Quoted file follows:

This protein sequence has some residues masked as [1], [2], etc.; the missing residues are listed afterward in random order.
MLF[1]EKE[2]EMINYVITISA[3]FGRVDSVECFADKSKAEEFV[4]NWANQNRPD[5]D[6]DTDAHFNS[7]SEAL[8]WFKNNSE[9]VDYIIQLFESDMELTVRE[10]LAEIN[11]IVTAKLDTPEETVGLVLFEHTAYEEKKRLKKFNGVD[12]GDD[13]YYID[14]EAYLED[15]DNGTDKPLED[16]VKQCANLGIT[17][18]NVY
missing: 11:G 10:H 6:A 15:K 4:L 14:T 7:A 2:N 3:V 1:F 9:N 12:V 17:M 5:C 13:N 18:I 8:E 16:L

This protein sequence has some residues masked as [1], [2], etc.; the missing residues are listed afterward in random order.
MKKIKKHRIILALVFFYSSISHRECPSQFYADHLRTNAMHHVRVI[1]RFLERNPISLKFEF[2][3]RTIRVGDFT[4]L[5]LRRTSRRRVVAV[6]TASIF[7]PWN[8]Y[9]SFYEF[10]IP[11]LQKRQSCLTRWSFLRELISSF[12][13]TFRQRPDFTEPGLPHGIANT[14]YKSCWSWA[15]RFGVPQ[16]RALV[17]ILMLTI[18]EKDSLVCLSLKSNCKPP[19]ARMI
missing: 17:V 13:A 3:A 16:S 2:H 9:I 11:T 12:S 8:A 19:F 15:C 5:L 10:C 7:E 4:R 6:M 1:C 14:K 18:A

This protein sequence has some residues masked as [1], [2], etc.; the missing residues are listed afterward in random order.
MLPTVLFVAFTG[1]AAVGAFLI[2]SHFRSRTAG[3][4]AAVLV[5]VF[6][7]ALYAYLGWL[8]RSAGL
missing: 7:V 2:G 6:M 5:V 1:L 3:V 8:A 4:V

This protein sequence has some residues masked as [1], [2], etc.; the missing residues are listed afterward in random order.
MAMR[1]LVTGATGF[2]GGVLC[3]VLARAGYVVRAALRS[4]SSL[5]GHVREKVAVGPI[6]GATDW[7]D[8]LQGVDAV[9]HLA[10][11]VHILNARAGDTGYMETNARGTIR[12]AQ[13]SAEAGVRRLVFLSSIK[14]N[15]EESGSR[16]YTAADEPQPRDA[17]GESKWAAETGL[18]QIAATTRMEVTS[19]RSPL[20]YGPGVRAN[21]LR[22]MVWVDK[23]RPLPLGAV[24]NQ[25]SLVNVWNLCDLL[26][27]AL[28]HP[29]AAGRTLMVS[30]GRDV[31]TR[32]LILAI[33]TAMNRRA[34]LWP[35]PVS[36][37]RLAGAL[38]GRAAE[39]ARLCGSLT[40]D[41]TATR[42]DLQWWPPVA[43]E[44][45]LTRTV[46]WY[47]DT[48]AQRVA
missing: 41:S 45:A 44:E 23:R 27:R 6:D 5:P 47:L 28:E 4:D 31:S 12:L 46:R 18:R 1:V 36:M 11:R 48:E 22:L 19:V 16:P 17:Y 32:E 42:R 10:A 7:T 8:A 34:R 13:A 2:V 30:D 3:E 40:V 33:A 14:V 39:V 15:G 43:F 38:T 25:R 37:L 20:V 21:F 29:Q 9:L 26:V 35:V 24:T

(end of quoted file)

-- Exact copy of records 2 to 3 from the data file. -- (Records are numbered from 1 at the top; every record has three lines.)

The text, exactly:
This protein sequence has some residues masked as [1], [2], etc.; the missing residues are listed afterward in random order.
MKKIKKHRIILALVFFYSSISHRECPSQFYADHLRTNAMHHVRVI[1]RFLERNPISLKFEF[2][3]RTIRVGDFT[4]L[5]LRRTSRRRVVAV[6]TASIF[7]PWN[8]Y[9]SFYEF[10]IP[11]LQKRQSCLTRWSFLRELISSF[12][13]TFRQRPDFTEPGLPHGIANT[14]YKSCWSWA[15]RFGVPQ[16]RALV[17]ILMLTI[18]EKDSLVCLSLKSNCKPP[19]ARMI
missing: 17:V 13:A 3:A 16:S 2:H 9:I 11:T 12:S 8:A 19:F 15:C 5:L 10:C 7:E 4:R 6:M 1:C 14:K 18:A

This protein sequence has some residues masked as [1], [2], etc.; the missing residues are listed afterward in random order.
MLPTVLFVAFTG[1]AAVGAFLI[2]SHFRSRTAG[3][4]AAVLV[5]VF[6][7]ALYAYLGWL[8]RSAGL
missing: 7:V 2:G 6:M 5:V 1:L 3:V 8:A 4:V